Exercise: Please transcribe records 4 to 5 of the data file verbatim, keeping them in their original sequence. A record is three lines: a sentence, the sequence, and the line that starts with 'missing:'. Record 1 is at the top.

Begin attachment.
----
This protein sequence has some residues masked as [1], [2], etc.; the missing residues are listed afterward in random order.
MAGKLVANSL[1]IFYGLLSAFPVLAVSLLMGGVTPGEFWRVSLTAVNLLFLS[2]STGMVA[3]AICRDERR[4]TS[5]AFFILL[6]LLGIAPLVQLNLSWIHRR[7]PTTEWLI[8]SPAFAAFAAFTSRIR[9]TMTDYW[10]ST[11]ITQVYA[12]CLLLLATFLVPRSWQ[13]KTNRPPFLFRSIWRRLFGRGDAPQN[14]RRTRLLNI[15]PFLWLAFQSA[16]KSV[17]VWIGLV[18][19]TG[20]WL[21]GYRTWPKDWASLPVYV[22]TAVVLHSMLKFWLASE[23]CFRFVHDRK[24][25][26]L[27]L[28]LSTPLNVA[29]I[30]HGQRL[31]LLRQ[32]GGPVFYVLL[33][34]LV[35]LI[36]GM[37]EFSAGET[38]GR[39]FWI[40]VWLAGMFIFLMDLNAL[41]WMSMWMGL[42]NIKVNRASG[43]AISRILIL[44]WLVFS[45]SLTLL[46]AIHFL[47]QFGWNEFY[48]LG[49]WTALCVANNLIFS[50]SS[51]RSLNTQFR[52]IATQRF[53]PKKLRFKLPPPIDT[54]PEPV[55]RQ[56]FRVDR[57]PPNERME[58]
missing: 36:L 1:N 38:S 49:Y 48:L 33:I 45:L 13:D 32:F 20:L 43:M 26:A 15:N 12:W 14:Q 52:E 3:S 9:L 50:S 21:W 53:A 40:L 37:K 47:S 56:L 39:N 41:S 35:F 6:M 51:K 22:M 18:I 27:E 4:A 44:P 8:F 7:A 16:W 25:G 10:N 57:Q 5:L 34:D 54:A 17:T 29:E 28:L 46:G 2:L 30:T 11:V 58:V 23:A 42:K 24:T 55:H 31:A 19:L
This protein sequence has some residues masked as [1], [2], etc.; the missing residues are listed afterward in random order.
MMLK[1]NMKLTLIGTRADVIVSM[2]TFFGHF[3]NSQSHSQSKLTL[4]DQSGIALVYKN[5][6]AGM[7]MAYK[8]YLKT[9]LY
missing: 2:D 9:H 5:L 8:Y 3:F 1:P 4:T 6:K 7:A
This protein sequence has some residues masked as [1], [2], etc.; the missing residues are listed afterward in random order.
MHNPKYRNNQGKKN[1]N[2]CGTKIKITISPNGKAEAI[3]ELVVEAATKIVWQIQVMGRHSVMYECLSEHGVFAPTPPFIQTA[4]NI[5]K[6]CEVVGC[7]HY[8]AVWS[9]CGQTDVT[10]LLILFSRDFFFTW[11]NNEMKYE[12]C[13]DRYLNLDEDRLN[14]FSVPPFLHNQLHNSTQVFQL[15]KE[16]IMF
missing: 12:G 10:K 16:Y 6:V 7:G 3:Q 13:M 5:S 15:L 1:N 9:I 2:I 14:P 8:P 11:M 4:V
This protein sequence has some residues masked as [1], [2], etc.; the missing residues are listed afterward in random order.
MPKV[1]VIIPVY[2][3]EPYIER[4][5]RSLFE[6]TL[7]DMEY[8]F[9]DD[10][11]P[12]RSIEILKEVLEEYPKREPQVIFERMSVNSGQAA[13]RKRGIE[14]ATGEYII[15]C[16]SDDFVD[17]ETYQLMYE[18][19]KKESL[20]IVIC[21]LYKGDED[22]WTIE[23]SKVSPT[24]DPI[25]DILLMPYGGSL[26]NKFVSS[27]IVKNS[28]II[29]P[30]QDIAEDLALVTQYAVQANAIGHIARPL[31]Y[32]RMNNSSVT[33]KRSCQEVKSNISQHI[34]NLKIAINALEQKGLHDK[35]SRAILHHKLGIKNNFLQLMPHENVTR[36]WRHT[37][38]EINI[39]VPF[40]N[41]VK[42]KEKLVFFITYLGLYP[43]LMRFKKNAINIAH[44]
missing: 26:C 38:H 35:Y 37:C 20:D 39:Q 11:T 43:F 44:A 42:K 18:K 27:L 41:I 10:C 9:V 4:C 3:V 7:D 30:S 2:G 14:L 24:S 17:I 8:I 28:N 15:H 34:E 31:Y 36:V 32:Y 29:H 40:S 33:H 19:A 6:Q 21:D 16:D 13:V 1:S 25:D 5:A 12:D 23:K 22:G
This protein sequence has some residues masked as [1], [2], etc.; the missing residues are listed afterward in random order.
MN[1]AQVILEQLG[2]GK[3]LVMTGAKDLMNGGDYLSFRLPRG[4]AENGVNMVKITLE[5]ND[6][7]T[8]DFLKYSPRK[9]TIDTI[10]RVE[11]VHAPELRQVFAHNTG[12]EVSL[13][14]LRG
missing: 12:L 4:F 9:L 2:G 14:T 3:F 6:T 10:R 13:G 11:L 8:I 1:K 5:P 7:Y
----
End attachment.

This protein sequence has some residues masked as [1], [2], etc.; the missing residues are listed afterward in random order.
MPKV[1]VIIPVY[2][3]EPYIER[4][5]RSLFE[6]TL[7]DMEY[8]F[9]DD[10][11]P[12]RSIEILKEVLEEYPKREPQVIFERMSVNSGQAA[13]RKRGIE[14]ATGEYII[15]C[16]SDDFVD[17]ETYQLMYE[18][19]KKESL[20]IVIC[21]LYKGDED[22]WTIE[23]SKVSPT[24]DPI[25]DILLMPYGGSL[26]NKFVSS[27]IVKNS[28]II[29]P[30]QDIAEDLALVTQYAVQANAIGHIARPL[31]Y[32]RMNNSSVT[33]KRSCQEVKSNISQHI[34]NLKIAINALEQKGLHDK[35]SRAILHHKLGIKNNFLQLMPHENVTR[36]WRHT[37][38]EINI[39]VPF[40]N[41]VK[42]KEKLVFFITYLGLYP[43]LMRFKKNAINIAH[44]
missing: 26:C 38:H 35:Y 37:C 20:D 39:Q 11:T 43:F 44:A 42:K 18:K 27:L 41:I 10:C 9:V 4:C 3:V 7:D 30:S 2:G 14:L 24:S 17:I 8:I 28:N 15:H 34:E 31:Y 36:V 32:Y 29:H 40:S 33:H 19:A 6:Q 21:D 16:D 13:V 1:S 25:D 5:A 12:D 23:K 22:G
This protein sequence has some residues masked as [1], [2], etc.; the missing residues are listed afterward in random order.
MN[1]AQVILEQLG[2]GK[3]LVMTGAKDLMNGGDYLSFRLPRG[4]AENGVNMVKITLE[5]ND[6][7]T[8]DFLKYSPRK[9]TIDTI[10]RVE[11]VHAPELRQVFAHNTG[12]EVSL[13][14]LRG
missing: 12:L 4:F 9:L 2:G 14:T 3:F 6:T 10:R 13:G 11:L 8:I 1:K 5:P 7:Y